3 Things You Don’t Need to File a Vaccine Injury Claim or 3 Myths about Vaccine Injury Cases
Vaccine injury cases are very challenging. Here are 3 things you don’t need to file a vaccine injury claim.
1. Treating Doctor Support
A common mistake vaccine injured people make is thinking they must have treating doctor’s support. Treating doctor support of a vaccine injury is rare. More importantly, it’s not necessary. If you have a Table case, causation is presumed. In a non-Table case we will have to engage an expert witness to testify on your behalf. Treating doctors are typically not sufficient on their own to demonstrate causation. If your treating doctor doesn’t think the vaccine injured you, it doesn’t matter.
2. Proof of Malpractice
Another common misconception is that you need proof that your vaccine administrator, that is the person who gave you the vaccine, committed malpractice. This is not true. Simply giving a vaccine in most cases is not malpractice. Vaccine injury claims do not need proof of malpractice. You do not need another doctor to testify that giving the vaccine was malpractice for a vaccine injury claim. Vaccine injury claims are considered “no fault” claims. That means you don’t have to prove fault. Which leads to a 3rd common myth about vaccine injury cases.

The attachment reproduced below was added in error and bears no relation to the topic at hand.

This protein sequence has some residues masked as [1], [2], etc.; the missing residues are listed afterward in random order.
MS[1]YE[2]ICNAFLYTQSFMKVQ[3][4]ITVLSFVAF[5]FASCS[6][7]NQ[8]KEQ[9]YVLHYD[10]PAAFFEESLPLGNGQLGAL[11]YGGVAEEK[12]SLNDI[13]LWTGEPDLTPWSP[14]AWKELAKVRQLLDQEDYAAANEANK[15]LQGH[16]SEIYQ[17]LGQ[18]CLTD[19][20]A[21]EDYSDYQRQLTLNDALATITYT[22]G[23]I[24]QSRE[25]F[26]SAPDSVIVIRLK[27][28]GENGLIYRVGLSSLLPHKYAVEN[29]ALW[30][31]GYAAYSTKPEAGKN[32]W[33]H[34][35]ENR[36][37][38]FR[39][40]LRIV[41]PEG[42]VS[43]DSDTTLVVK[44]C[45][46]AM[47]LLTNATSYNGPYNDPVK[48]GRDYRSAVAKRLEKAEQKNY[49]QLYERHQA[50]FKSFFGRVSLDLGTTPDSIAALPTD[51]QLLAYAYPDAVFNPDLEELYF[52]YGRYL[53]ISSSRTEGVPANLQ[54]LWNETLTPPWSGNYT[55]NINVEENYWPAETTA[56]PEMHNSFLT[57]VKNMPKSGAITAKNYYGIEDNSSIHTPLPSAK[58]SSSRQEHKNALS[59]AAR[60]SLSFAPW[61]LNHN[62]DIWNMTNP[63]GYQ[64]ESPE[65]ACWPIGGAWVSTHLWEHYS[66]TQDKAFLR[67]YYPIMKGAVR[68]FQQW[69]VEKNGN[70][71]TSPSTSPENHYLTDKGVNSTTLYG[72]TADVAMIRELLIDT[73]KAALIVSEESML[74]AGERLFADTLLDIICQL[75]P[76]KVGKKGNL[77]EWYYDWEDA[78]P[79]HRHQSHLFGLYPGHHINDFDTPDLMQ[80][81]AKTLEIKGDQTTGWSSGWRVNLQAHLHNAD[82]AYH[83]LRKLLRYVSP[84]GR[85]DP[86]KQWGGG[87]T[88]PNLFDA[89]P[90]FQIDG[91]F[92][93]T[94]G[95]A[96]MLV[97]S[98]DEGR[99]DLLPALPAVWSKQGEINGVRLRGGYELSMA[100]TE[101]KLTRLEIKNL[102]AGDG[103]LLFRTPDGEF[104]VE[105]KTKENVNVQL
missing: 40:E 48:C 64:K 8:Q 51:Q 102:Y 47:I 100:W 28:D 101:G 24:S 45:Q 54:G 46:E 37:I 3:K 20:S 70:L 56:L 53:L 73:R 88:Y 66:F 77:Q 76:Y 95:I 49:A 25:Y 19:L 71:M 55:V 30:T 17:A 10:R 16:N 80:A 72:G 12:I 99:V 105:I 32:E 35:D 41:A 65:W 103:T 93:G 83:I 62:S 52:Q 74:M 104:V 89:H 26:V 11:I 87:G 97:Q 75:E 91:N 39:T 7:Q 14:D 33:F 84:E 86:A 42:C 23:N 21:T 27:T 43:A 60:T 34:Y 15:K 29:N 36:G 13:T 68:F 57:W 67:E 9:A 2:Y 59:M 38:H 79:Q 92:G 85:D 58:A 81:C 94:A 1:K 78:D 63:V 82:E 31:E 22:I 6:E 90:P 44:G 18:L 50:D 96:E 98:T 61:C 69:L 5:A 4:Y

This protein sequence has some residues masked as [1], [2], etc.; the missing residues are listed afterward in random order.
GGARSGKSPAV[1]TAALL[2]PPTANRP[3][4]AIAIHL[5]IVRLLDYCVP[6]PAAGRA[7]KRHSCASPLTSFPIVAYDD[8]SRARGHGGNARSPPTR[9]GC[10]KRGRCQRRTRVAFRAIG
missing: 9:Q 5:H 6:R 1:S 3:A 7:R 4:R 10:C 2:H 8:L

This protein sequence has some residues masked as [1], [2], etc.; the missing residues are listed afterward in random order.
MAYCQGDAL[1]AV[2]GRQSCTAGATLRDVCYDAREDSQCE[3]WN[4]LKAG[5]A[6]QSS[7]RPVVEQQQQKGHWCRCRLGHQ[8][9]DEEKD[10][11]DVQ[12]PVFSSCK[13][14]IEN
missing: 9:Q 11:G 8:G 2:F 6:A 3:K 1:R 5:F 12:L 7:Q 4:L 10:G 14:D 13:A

3. Proof of Pharma Wrongdoing.
Vaccine injury claims are not lawsuits against the vaccine manufacturers. They are not lawsuits at all. Vaccine injury claims are claims against a government fund. Those claims are “no fault” meaning you need to prove the manufacturer did anything wrong. Typically, vaccine manufacturers have no role in vaccine injury claims. Proof of wrongdoing by Pharma is not necessary.
Vaccine injury cases are quite difficult and take a long time. Often, people hesitate to call about a vaccine injury claim because they lack treater support, or proof of malpractice or wrongdoing. These three things are not necessary to be successful in a vaccine injury claim, so don’t hesitate to call.
For more information contact The Law Office of Renée J. Gentry, Esq.